After he retired as an MP in 1992, my father spent the last 12 years of his life speaking to school students across the country about the perils of nationalism and the achievements and great potential of the European Union. He received many letters of appreciation from young people.

Why was my father’s commitment to Europe so strong? He had crossed to Normandy in July 1944, a month after the D-Day landings. He had seen a continent in ruins. Three of his best friends were killed in the war. Along with many others of his generation, he was determined that there should never be another war between the nations of Europe.

He was very sad, at the time of his death in 2004, that the Tory party, the once-great party of Winston Churchill, Harold Macmillan and Edward Heath, was being led by politicians who lacked this essential perspective on history. With many of its leaders born in the 1960s, this is still the case today.

This article first appeared in the 02 March 2009 issue of the New Statesman, Thatcher: 30 years on, the final verdict

Biteback and James Wharton
Show Hide image

“It was the most traumatic chapter of my life”: ex-soldier James Wharton on his chemsex addiction

One of the British Army’s first openly gay soldiers reveals how he became trapped in a weekend world of drug and sex parties.

“Five days disappeared.” James Wharton, a 30-year-old former soldier, recalls returning to his flat in south London at 11pm on a Sunday night in early March. He hadn’t eaten or slept since Wednesday. In the five intervening days, he had visited numerous different apartments, checked in and out of a hotel room, partied with dozens of people, had sex, and smoked crystal meth “religiously”.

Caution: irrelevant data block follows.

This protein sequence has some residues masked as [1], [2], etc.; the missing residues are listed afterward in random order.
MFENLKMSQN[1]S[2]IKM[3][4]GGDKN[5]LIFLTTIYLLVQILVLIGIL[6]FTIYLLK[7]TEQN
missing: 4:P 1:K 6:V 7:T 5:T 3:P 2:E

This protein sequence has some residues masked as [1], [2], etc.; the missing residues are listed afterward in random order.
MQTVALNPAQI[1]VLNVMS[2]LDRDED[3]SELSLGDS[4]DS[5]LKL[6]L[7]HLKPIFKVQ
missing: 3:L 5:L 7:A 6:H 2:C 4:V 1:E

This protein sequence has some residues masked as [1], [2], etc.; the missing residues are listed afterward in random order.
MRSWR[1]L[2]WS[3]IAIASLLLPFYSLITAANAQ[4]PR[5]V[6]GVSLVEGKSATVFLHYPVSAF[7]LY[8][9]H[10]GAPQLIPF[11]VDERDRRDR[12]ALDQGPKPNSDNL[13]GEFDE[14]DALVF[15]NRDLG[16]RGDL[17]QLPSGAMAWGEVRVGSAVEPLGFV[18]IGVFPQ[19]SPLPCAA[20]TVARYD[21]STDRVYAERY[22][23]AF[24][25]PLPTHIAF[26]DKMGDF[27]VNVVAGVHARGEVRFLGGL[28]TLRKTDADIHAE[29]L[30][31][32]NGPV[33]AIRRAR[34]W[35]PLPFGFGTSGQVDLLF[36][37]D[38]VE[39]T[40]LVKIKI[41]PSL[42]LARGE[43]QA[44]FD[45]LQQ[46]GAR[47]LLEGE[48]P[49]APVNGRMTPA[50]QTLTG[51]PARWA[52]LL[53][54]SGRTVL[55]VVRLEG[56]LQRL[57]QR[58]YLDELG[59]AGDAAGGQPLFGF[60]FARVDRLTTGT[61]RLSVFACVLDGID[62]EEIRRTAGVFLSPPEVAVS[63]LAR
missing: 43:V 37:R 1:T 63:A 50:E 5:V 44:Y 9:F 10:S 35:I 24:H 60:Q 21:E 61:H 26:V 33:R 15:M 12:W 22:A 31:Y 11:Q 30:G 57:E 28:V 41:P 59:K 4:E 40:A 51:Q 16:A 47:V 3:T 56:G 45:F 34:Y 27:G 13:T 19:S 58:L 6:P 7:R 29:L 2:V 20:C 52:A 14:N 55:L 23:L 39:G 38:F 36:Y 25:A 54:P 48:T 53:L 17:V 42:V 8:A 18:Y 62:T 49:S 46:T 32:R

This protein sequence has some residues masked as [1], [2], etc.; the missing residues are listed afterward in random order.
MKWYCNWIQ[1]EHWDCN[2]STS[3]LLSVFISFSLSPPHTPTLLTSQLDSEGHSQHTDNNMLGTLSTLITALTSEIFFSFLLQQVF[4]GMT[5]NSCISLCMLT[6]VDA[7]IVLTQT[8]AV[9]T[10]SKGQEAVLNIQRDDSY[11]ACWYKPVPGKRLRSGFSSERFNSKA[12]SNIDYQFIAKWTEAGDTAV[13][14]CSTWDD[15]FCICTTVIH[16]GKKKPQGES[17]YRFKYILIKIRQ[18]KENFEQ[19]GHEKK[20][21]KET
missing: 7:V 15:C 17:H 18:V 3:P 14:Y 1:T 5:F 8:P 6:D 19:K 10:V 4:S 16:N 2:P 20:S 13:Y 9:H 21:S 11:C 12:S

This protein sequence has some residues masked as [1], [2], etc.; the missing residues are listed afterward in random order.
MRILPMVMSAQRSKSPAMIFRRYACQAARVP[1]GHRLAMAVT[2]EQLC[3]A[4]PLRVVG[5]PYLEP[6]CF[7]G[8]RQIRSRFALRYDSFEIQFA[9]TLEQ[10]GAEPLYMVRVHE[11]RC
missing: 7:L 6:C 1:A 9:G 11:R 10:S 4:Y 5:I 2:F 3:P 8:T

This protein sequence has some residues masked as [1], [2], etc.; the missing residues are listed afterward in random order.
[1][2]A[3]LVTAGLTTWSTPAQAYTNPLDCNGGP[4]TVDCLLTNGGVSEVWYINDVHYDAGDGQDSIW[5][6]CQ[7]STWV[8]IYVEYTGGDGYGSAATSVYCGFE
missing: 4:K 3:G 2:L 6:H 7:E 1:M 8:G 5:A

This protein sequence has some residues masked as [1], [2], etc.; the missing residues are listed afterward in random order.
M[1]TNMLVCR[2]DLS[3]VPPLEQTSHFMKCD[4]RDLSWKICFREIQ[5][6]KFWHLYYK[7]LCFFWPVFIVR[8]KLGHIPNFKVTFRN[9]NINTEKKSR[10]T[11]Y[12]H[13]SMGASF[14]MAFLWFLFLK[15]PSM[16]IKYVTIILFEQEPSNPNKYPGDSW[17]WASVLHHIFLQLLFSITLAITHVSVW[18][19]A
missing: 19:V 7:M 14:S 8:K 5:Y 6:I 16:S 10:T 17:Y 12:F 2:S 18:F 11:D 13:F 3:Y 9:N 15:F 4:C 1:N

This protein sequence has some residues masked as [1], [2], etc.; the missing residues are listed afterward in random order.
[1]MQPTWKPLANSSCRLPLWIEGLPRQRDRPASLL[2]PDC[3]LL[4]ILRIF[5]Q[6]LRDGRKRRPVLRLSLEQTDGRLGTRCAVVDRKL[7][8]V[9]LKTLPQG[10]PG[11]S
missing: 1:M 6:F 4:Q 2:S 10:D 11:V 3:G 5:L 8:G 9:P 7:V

One man he met during this five-day blur had been doing the same for double the time. “He won’t have been exaggerating,” Wharton tells me now. “He looked like he’d been up for ten days.”

On Monday, Wharton went straight to his GP. He had suffered a “massive relapse” while recovering from his addiction to chemsex: group sex parties enhanced by drugs.

“Crystal meth lets you really dig in, to use an Army term”

I meet Wharton on a very different Monday morning six months after that lost long weekend. Sipping a flat white in a sleek café workspace in Holborn, he’s a stroll away from his office in the city, where he works as a PR. He left the Army in 2013 after ten years, having left school and home at 16.


Wharton left school at 16 to join the Army. Photo: Biteback

With his stubble, white t-shirt and tortoise shell glasses, he now looks like any other young media professional. But he’s surfacing from two years in the chemsex world, where he disappeared to every weekend – sometimes for 72 hours straight.